0
$\begingroup$

Why is it that reflecting any poles or zeros of a rational function gives a minimum phase system? And why is doing that make a unique minimum phase system?

I understand the all-pass function absorbs the poles or zeros when you reflect it, not sure if that has something to do with it. Also, wouldn't reflecting any poles or zeros potentially cause some poles and zeros that were before in the stability region to be out of it?

$\endgroup$
2
$\begingroup$

An LTI system is said to be minimum-phase if the system and its inverse system are causal and stable. That's implying that all poles and zeros must be strictly inside the unit circle.

An all-pass filter's zero-pole pairs are reflections of each other across the unit circle so that an all-pass filter absorbs the poles or zeros. For a stable all-pass filter, its zeros are outside the unit circle and its poles are inside the unit circles.

A causal and stable mixed-phase system has all poles inside the unit circle and zeros which could be inside or outside the unit circle. Therefore, reflecting zeros outside the unit circle by cascading an all-pass system makes all zeros inside the unit circle, which means you get a minimum-phase system.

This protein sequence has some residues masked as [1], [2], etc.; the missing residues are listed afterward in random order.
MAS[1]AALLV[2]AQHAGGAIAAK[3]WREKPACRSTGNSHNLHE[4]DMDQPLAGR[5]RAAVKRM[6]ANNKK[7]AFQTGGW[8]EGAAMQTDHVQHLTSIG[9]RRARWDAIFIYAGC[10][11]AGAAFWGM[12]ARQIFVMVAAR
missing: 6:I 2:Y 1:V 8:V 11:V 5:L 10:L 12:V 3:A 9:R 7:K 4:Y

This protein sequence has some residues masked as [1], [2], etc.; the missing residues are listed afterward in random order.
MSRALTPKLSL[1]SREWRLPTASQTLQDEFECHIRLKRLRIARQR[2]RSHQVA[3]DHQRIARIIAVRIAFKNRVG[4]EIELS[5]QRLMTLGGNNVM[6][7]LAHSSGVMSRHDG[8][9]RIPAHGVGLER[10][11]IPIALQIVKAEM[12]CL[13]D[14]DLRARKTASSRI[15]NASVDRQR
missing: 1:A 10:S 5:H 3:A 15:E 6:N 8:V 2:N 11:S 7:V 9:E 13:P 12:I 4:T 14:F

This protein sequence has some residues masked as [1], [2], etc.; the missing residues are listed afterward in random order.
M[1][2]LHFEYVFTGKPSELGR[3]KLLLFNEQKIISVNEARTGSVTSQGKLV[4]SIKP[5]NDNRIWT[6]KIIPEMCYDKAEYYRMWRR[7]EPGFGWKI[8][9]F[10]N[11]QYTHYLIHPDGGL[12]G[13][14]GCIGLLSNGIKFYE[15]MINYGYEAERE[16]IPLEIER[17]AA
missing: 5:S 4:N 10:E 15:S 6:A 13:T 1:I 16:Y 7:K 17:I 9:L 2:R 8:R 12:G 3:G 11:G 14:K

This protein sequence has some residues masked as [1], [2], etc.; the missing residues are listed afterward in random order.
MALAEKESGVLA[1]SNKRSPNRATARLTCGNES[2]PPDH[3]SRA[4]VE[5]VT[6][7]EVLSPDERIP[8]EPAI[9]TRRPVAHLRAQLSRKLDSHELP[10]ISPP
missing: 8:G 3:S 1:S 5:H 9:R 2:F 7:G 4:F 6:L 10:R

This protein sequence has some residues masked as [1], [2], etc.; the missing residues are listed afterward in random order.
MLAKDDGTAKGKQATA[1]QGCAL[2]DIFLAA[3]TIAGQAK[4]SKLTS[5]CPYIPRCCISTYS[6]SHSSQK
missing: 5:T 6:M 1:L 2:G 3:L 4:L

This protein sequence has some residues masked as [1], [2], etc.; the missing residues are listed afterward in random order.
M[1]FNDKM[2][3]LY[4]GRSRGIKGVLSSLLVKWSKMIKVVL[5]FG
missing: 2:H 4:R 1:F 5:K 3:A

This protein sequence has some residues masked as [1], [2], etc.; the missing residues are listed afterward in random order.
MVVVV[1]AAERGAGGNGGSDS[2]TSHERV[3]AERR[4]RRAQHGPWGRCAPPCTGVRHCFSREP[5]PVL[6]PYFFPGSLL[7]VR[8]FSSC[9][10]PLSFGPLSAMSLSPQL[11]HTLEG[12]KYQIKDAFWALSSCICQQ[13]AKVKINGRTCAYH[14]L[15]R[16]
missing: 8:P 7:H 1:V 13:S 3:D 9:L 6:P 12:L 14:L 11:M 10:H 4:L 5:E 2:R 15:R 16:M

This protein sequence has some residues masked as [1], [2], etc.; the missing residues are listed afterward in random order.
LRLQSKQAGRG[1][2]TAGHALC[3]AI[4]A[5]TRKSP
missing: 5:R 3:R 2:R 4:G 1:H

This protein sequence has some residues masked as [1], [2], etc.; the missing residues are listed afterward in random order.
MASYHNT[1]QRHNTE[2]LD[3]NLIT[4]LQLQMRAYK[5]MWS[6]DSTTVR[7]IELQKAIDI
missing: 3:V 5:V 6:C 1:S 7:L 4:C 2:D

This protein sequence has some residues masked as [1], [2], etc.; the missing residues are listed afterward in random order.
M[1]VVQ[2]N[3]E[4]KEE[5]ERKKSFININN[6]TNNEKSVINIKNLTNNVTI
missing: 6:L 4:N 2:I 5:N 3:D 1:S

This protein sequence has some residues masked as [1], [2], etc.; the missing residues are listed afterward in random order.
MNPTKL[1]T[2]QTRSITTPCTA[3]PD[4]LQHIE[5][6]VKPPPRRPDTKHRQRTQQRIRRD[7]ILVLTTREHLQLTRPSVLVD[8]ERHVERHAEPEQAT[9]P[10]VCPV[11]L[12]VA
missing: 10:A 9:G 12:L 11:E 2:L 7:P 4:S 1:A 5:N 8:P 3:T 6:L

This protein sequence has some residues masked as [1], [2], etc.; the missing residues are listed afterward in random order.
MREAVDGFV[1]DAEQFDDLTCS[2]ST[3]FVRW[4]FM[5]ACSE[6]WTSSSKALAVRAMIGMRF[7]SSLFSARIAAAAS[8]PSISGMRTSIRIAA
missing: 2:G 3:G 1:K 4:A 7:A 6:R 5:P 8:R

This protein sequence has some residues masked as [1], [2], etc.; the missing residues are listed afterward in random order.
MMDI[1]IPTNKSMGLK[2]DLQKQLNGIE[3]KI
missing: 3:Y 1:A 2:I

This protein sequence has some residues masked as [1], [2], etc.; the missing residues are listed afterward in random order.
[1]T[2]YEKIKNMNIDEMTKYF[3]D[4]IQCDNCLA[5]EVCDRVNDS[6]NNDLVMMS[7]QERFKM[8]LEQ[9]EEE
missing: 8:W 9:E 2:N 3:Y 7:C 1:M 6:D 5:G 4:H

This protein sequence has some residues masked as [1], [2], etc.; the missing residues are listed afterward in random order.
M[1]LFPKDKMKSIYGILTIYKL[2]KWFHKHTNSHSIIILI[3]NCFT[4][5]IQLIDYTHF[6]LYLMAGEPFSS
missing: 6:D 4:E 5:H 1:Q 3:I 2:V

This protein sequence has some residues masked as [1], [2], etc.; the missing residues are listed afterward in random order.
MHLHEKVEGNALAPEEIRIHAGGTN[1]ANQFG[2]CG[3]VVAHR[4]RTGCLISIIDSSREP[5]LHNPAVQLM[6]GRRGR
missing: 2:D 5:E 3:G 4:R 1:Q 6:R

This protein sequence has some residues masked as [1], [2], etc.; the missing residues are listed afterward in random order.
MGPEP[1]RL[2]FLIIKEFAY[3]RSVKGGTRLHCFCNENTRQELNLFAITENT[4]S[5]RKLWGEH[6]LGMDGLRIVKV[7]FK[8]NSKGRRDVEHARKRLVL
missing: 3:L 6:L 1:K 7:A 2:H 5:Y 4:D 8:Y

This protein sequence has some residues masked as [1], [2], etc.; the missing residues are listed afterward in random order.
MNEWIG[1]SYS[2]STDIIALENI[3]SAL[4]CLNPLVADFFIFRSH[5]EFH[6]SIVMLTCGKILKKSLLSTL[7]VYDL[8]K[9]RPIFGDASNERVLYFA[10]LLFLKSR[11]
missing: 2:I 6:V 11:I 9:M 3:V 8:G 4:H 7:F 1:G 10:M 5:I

Once you get a minimum-phase system, the only thing you can do to prevent changing its magnitude response is to cascade an all-pass system. That brings additional zeros outside the unit circle and the system is no longer minimum-phase. Therefore minimum-phase system with a specific magnitude response is unique.

$\endgroup$
10
  • $\begingroup$ a pure delay is also an all-pass filter. it's not an IIR APF. $\endgroup$ Apr 2 at 5:02
  • $\begingroup$ @robertbristow-johnson yes i've edited the answer $\endgroup$
    – ZR Han
    Apr 2 at 5:13
  • $\begingroup$ So lets say I have a rational function H, if I just reflect all the poles and zeros of that H, that gives me a minimum phase system? What if H has poles and zeroes in the unit circle? Or maybe I'm missing something... $\endgroup$
    – d4898ty
    Apr 2 at 5:38
  • $\begingroup$ @d4898ty You have a rational function H, with all poles and some of zeros inside the unit circle and other zeros outside the unit circle. Reflect all the zeros outside the unit circle and you get a minimum-phase system. If H already has all the poles and zeros inside the unit circle, it is a minimum-phase system. $\endgroup$
    – ZR Han
    Apr 2 at 6:11
  • $\begingroup$ @robertbristow-johnson hi robert i still have a question. For a minimum-phase system, adding any pure delay it's still a minimum-phase system. Then how can I say the minimum-phase system is unique corresponding to the given spectral magnitude? $\endgroup$
    – ZR Han
    Apr 2 at 6:27

Your Answer

By clicking “Post Your Answer”, you agree to our terms of service, privacy policy and cookie policy

Not the answer you're looking for? Browse other questions tagged or ask your own question.